Clinical and Radiographic Natural History of Cervical Artery Dissections

Stanford Stroke Center, Department of Neurology and Neurological Sciences, Stanford University, Palo Alto, California 94304, USA.
Journal of stroke and cerebrovascular diseases: the official journal of National Stroke Association (Impact Factor: 1.67). 11/2009; 18(6):416-23. DOI: 10.1016/j.jstrokecerebrovasdis.2008.11.016
Source: PubMed


Cervical artery dissection (CADsx) is a common cause of stroke in young patients, but long-term clinical and radiographic follow-up from a large population is lacking.
Epidemiologic data, treatment, recurrence, and other features were extracted from the records of all patients seen at our stroke center with confirmed CAD during a 15-year period. A subset of cases was examined to provide detailed information about vessel status.
In all, 177 patients (mean age 44.0 +/- 11.1 years) were identified, with the male patients being older than the female patients. Almost 60% of dissections were spontaneous, whereas the remainder involved some degree of head and/or neck trauma. More than 70% of patients were treated with anticoagulation. During follow-up (mean 18.2 months; 0-220 months) there were 15 cases (8.5%) of recurrent ischemic events, and two cases (1.1%) of a recurrent dissection. About half of recurrent stroke/transient ischemic attack events occurred within 2 weeks of presentation. There was no clear association between the choice of antithrombotic agent and recurrent ischemic events. Detailed analysis of imaging findings was performed in 51 cases. Some degree of recanalization was seen in 58.8% of patients overall, and was more frequent in women. The average time to total or near-total recanalization was 4.7 +/- 2.5 months. Patients with complete occlusions at presentation tended not to recanalize.
This large series from a single institution highlights many of the features of CAD. A relatively benign course with low recurrence rate is supported, independent of the type and duration of antithrombotic therapy.

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    • "Recently, Schwartz et al. [20] reported that among 177 young patients, 8.5% had recurrent ischemic events unrelated to the type of antithrombotic agent (others have reported a recurrence of 15% [19]) and 1.1% had recurrent dissections (others have reported a recurrence of 3-8% after longer clinical follow-up of up to 7.4 years [21, 22, 23]). "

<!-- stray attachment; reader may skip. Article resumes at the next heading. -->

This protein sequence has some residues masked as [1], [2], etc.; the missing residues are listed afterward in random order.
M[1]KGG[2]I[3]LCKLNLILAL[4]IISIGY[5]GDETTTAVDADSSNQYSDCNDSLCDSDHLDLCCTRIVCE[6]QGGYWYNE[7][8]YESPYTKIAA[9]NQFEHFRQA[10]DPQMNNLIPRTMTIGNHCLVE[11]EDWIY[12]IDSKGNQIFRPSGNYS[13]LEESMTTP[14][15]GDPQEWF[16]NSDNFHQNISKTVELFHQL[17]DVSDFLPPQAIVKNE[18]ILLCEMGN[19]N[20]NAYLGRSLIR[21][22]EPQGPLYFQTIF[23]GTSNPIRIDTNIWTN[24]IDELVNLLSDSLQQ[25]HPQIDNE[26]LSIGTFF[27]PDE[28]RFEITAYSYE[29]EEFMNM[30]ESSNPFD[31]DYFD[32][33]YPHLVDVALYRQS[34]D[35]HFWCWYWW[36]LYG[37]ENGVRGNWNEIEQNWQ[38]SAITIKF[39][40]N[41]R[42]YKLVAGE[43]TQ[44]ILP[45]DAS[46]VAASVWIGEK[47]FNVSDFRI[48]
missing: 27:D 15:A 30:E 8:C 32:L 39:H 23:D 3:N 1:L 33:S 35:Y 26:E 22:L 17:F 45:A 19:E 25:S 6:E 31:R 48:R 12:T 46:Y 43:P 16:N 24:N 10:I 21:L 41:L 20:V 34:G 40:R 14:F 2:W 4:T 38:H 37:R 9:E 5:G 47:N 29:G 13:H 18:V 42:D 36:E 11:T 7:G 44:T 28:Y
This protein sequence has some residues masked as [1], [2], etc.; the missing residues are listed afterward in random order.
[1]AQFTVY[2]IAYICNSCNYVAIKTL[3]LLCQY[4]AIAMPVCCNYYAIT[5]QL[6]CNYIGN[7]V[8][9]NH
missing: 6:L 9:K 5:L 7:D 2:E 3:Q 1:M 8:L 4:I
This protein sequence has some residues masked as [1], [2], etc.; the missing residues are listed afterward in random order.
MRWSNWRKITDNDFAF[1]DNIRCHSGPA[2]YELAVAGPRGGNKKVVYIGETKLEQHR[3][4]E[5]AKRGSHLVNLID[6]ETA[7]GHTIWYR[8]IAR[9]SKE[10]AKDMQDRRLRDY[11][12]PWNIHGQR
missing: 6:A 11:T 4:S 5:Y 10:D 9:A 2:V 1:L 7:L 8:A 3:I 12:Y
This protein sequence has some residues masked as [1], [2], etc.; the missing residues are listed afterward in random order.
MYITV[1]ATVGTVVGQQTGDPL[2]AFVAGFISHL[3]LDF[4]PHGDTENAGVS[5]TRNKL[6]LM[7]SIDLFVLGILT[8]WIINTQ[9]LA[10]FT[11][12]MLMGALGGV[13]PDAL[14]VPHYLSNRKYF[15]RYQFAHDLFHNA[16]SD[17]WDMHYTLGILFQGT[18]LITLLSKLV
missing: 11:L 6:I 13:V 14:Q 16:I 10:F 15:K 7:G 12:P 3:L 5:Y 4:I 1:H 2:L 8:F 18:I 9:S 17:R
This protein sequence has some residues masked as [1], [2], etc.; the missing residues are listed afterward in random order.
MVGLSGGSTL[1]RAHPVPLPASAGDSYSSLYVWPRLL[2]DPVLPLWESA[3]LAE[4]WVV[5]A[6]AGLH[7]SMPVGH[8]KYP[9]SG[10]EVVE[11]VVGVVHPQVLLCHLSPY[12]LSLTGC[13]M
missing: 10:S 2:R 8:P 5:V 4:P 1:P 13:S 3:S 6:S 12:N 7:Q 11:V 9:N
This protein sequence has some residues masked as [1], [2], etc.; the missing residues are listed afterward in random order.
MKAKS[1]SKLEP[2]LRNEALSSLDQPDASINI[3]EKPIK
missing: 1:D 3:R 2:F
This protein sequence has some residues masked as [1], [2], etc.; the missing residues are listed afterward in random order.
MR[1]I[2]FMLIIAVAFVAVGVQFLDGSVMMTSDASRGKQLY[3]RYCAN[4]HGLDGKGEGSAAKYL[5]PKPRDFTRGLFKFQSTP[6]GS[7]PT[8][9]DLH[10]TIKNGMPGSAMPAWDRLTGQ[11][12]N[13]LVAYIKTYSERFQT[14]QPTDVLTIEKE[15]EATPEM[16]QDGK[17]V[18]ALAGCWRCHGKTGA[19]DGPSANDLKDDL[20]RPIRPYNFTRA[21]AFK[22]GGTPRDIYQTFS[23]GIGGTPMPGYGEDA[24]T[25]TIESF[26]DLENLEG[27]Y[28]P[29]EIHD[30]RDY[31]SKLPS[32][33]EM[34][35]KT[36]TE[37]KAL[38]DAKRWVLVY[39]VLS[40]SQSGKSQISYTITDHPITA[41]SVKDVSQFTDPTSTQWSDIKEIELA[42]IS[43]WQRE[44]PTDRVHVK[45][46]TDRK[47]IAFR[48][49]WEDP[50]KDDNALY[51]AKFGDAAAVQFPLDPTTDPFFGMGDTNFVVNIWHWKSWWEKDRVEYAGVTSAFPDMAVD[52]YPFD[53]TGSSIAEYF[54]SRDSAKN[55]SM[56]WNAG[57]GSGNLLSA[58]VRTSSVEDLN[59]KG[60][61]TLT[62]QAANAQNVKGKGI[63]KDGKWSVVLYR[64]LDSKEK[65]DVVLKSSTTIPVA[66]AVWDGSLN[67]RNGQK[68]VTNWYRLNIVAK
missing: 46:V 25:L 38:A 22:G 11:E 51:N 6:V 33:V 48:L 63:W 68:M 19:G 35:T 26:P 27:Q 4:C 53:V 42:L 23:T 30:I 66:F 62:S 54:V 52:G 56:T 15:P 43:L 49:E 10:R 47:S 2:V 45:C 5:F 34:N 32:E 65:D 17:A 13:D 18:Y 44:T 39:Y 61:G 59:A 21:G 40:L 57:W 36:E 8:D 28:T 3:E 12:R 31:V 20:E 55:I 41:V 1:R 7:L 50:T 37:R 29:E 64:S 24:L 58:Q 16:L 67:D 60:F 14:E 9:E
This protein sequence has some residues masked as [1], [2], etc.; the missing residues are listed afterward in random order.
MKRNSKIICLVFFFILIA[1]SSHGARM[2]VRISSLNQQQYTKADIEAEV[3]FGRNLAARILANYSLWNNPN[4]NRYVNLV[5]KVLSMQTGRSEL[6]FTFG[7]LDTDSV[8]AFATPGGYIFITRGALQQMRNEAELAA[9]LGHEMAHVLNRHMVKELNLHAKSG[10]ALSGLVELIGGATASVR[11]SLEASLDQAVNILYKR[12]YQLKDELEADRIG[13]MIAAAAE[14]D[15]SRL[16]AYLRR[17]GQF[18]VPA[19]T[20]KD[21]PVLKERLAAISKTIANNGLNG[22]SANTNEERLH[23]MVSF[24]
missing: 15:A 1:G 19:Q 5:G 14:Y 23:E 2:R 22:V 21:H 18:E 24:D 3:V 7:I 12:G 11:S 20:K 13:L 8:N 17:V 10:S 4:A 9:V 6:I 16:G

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    ABSTRACT: Emphasizing the therapeutic and diagnostic implications of concomitant inadequate collaterals from the circle of Willis in a rare case of spontaneous acute bilateral internal carotid artery dissection (BICAD) following 5 days of isolated rigorous cough (pertussis like). A 45-year-old male has been referred to our department with rapid neurological deterioration consisting of dysarthria and severe left hemiparesis following 5 days of isolated rigorous cough. CTA demonstrated BICAD, a tiny anterior communicating artery and no bilateral posterior communicating artery. The patient had no personal or familial risk factors. Infectious, traumatic, vascular and connective tissue diseases were ruled out. Neurological deterioration persisted despite immediate provision of continuous 'full-heparinization' with concomitant rigorous control of blood pressure. Endovascular treatment consisting of bilateral stenting was undertaken. Ten days later, the patient was discharged with mild hemiparesis and resuming normal activity after 3 months. BICAD with concomitant inadequate collaterals from the circle of Willis may predispose to hypoperfusion which might not respond to the usual conservative treatment prompting for flow reestablishment. Moreover, isolated rigorous cough can cause acute spontaneous BICAD even among patients without any risk factors.